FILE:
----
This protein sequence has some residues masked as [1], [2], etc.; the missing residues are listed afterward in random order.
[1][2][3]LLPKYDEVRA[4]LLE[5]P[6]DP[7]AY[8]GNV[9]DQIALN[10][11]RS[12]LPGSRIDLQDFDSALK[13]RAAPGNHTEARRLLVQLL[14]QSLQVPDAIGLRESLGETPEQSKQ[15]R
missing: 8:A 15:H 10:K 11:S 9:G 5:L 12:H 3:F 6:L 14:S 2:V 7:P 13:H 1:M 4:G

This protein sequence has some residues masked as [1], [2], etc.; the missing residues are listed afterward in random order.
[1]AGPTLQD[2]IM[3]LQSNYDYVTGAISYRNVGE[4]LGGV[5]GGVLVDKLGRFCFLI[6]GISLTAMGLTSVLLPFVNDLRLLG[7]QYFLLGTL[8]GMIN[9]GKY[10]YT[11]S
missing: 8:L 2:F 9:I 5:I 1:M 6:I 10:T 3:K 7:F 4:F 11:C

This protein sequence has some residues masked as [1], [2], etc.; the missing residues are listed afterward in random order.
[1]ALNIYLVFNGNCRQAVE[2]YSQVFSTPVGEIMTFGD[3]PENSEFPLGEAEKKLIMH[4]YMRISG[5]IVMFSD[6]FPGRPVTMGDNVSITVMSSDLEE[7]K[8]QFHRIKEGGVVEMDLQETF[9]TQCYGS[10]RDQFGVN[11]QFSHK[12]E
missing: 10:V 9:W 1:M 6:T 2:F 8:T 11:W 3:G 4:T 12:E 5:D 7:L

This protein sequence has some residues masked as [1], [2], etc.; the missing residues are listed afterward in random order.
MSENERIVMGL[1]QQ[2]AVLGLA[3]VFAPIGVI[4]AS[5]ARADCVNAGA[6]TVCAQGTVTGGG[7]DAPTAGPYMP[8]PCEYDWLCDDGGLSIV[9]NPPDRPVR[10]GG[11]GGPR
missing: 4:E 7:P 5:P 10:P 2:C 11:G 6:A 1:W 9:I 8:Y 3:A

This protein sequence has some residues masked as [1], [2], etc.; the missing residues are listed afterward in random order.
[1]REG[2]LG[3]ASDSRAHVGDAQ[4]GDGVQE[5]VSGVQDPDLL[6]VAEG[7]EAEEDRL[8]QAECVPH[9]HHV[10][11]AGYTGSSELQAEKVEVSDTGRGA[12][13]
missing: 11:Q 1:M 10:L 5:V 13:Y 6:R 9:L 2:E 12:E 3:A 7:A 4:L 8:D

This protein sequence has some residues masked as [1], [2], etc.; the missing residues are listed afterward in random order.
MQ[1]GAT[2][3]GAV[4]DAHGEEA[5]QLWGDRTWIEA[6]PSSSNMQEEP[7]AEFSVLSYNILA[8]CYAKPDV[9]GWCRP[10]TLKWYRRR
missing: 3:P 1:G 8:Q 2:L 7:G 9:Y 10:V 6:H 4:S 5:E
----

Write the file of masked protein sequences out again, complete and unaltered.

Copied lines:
This protein sequence has some residues masked as [1], [2], etc.; the missing residues are listed afterward in random order.
[1][2][3]LLPKYDEVRA[4]LLE[5]P[6]DP[7]AY[8]GNV[9]DQIALN[10][11]RS[12]LPGSRIDLQDFDSALK[13]RAAPGNHTEARRLLVQLL[14]QSLQVPDAIGLRESLGETPEQSKQ[15]R
missing: 8:A 15:H 10:K 11:S 9:G 5:L 12:H 3:F 6:L 14:S 2:V 7:P 13:H 1:M 4:G

This protein sequence has some residues masked as [1], [2], etc.; the missing residues are listed afterward in random order.
[1]AGPTLQD[2]IM[3]LQSNYDYVTGAISYRNVGE[4]LGGV[5]GGVLVDKLGRFCFLI[6]GISLTAMGLTSVLLPFVNDLRLLG[7]QYFLLGTL[8]GMIN[9]GKY[10]YT[11]S
missing: 8:L 2:F 9:I 5:I 1:M 6:I 10:T 3:K 7:F 4:F 11:C

This protein sequence has some residues masked as [1], [2], etc.; the missing residues are listed afterward in random order.
[1]ALNIYLVFNGNCRQAVE[2]YSQVFSTPVGEIMTFGD[3]PENSEFPLGEAEKKLIMH[4]YMRISG[5]IVMFSD[6]FPGRPVTMGDNVSITVMSSDLEE[7]K[8]QFHRIKEGGVVEMDLQETF[9]TQCYGS[10]RDQFGVN[11]QFSHK[12]E
missing: 10:V 9:W 1:M 6:T 2:F 8:T 11:W 3:G 4:T 12:E 5:D 7:L

This protein sequence has some residues masked as [1], [2], etc.; the missing residues are listed afterward in random order.
MSENERIVMGL[1]QQ[2]AVLGLA[3]VFAPIGVI[4]AS[5]ARADCVNAGA[6]TVCAQGTVTGGG[7]DAPTAGPYMP[8]PCEYDWLCDDGGLSIV[9]NPPDRPVR[10]GG[11]GGPR
missing: 4:E 7:P 5:P 10:P 2:C 11:G 6:A 1:W 9:I 8:Y 3:A

This protein sequence has some residues masked as [1], [2], etc.; the missing residues are listed afterward in random order.
[1]REG[2]LG[3]ASDSRAHVGDAQ[4]GDGVQE[5]VSGVQDPDLL[6]VAEG[7]EAEEDRL[8]QAECVPH[9]HHV[10][11]AGYTGSSELQAEKVEVSDTGRGA[12][13]
missing: 11:Q 1:M 10:L 5:V 13:Y 6:R 9:L 2:E 12:E 3:A 7:A 4:L 8:D

This protein sequence has some residues masked as [1], [2], etc.; the missing residues are listed afterward in random order.
MQ[1]GAT[2][3]GAV[4]DAHGEEA[5]QLWGDRTWIEA[6]PSSSNMQEEP[7]AEFSVLSYNILA[8]CYAKPDV[9]GWCRP[10]TLKWYRRR
missing: 3:P 1:G 8:Q 2:L 7:G 9:Y 10:V 6:H 4:S 5:E